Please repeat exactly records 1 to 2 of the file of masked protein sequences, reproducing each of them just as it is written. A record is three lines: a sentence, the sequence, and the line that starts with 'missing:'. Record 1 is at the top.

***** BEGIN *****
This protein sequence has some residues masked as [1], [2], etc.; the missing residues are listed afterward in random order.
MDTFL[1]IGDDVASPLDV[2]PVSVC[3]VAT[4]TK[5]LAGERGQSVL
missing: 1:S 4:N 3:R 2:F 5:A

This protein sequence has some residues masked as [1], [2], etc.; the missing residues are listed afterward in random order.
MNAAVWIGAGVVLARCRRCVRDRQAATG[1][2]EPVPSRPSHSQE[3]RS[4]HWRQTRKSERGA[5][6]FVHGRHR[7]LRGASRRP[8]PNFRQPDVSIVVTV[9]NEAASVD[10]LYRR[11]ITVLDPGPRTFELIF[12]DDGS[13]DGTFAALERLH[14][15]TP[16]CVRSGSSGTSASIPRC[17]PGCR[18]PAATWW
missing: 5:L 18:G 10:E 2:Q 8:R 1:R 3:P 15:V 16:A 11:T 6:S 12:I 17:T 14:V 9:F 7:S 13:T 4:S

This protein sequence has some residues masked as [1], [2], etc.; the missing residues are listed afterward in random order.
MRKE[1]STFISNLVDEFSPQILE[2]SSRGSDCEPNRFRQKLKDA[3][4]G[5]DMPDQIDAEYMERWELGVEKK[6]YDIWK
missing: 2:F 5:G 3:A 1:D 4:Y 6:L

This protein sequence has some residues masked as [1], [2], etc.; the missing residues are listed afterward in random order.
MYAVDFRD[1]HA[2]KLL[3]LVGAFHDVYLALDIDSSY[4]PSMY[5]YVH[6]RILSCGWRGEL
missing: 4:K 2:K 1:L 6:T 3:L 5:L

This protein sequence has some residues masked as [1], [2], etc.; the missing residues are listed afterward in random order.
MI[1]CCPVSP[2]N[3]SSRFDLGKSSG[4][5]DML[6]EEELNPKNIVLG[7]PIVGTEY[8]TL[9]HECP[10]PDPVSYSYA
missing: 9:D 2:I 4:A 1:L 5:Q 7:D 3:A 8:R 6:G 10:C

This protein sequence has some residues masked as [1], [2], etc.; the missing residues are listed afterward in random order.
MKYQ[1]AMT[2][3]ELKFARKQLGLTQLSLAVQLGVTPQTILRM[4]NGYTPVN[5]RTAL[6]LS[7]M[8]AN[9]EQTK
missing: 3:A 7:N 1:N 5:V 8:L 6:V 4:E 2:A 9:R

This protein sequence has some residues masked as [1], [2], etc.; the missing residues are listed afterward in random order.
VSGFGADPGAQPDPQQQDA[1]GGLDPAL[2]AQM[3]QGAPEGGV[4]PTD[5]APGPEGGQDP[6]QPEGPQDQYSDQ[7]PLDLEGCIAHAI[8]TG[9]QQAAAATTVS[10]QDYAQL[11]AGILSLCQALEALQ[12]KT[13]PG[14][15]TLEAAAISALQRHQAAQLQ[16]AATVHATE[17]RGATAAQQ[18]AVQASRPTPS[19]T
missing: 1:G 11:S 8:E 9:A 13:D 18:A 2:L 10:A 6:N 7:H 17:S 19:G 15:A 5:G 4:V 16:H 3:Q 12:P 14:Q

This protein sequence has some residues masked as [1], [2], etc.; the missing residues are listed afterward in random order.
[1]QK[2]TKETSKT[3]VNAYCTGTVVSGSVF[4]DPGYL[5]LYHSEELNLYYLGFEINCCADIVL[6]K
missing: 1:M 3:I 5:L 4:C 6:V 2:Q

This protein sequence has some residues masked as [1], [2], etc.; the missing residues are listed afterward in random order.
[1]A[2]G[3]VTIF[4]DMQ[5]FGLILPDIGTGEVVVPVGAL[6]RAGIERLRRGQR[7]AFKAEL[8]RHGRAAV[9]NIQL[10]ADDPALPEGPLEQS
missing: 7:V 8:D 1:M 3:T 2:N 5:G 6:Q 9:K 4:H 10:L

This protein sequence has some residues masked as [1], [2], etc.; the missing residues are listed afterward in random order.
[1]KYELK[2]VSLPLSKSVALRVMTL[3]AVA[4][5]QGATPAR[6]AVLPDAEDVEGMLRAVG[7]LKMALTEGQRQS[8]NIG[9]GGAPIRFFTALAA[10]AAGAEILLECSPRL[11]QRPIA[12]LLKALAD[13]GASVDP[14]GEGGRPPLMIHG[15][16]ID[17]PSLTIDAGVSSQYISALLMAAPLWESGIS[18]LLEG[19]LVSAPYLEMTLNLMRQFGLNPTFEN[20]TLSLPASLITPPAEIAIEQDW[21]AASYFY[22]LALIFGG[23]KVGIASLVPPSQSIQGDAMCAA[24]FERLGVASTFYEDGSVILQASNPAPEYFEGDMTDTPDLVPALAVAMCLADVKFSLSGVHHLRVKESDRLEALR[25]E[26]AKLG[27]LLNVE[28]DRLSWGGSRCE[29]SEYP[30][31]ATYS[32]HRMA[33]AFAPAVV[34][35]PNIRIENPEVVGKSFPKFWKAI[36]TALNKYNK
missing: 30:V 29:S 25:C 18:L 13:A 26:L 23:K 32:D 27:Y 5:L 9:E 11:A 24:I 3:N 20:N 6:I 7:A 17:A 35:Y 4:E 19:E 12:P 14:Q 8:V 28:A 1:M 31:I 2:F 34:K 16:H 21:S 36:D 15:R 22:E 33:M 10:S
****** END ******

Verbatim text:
This protein sequence has some residues masked as [1], [2], etc.; the missing residues are listed afterward in random order.
MDTFL[1]IGDDVASPLDV[2]PVSVC[3]VAT[4]TK[5]LAGERGQSVL
missing: 1:S 4:N 3:R 2:F 5:A

This protein sequence has some residues masked as [1], [2], etc.; the missing residues are listed afterward in random order.
MNAAVWIGAGVVLARCRRCVRDRQAATG[1][2]EPVPSRPSHSQE[3]RS[4]HWRQTRKSERGA[5][6]FVHGRHR[7]LRGASRRP[8]PNFRQPDVSIVVTV[9]NEAASVD[10]LYRR[11]ITVLDPGPRTFELIF[12]DDGS[13]DGTFAALERLH[14][15]TP[16]CVRSGSSGTSASIPRC[17]PGCR[18]PAATWW
missing: 5:L 18:G 10:E 2:Q 8:R 1:R 3:P 15:V 16:A 11:T 6:S 12:I 17:T 14:V 9:F 7:S 13:T 4:S